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Homeowner battles HOA over draconian ban on money-saving home addition: ‘Your best bet here is to engage an attorney’

The fight to get HOAs on board may be frustrating, but it can be worthwhile.

The fight to get HOAs on board may be frustrating, but it can be worthwhile.

Photo Credit: iStock

Homeowners associations don’t have a friendly history with solar panels. From illegally denying requests to threatening to steal them right from residents’ homes, they’re often a point of contention, and one Redditor had a similar experience. 

Posted to the r/f***HOA thread, their story details a frustrating journey to get their front-facing solar panels approved by the HOA

They described needing signatures from 67% of the residents in the HOA to get an amendment that would allow this. However, after getting those signatures, their amendment was voided.

The HOA argued that the additional properties that had been platted, or planned out, still counted toward the 67% — but no one had signed the deeds yet. 

The Redditor is now looking to prove that a plat is not a transfer of property in order to fight this. In terms of battling your HOA, the Redditor did everything right — attempting to solve the issue amicably by going through the correct channels to create change and looking into state guidelines for HOAs.  

Comments on the post weighed in on the original poster’s options, where the Redditor discusses how state laws come into play.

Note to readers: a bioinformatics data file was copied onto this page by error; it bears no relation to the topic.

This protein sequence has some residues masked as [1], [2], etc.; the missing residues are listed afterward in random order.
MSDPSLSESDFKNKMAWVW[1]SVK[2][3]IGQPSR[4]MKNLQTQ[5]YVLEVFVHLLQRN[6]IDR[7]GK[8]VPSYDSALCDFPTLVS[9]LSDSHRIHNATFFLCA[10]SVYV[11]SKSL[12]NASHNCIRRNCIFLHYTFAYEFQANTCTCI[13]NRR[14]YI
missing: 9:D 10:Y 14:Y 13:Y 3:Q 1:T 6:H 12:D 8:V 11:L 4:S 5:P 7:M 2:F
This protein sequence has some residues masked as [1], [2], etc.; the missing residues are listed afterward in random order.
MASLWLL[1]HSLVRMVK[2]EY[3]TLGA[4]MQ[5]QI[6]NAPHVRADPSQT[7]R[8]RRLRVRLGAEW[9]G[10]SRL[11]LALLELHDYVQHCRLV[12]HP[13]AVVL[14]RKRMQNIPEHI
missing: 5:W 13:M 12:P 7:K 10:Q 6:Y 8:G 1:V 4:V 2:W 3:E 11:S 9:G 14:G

North Carolina — their state — says that HOAs cannot prohibit solar panel installation as long as they’re out of sight while still being “reasonably” useful. This means that you could install them where the public can’t see them, but they may not be getting their full use as they’re not adequately exposed to sunlight. 

Another validated the Redditor and agreed with the move to get a lawyer, “Your best bet here is to engage an attorney that specializes in property law, because this is where your question centers,” they wrote. 

HOAs are often concerned about the aesthetics of solar panels — a disproportionate concern considering their benefits. 

Solar panels may be more expensive to install, but they can save homeowners money for years to come on their utility bills, and you can even get a 30% tax credit for them. Plus, they increase the value of your home and hold up against power outages. 

In addition, they’re a renewable resource, so they don’t release planet-warming gasses in their production of energy. 

The fight to get HOAs on board may be frustrating, but it can be worthwhile — others have found success in doing so, and hopefully, more will in the future. 

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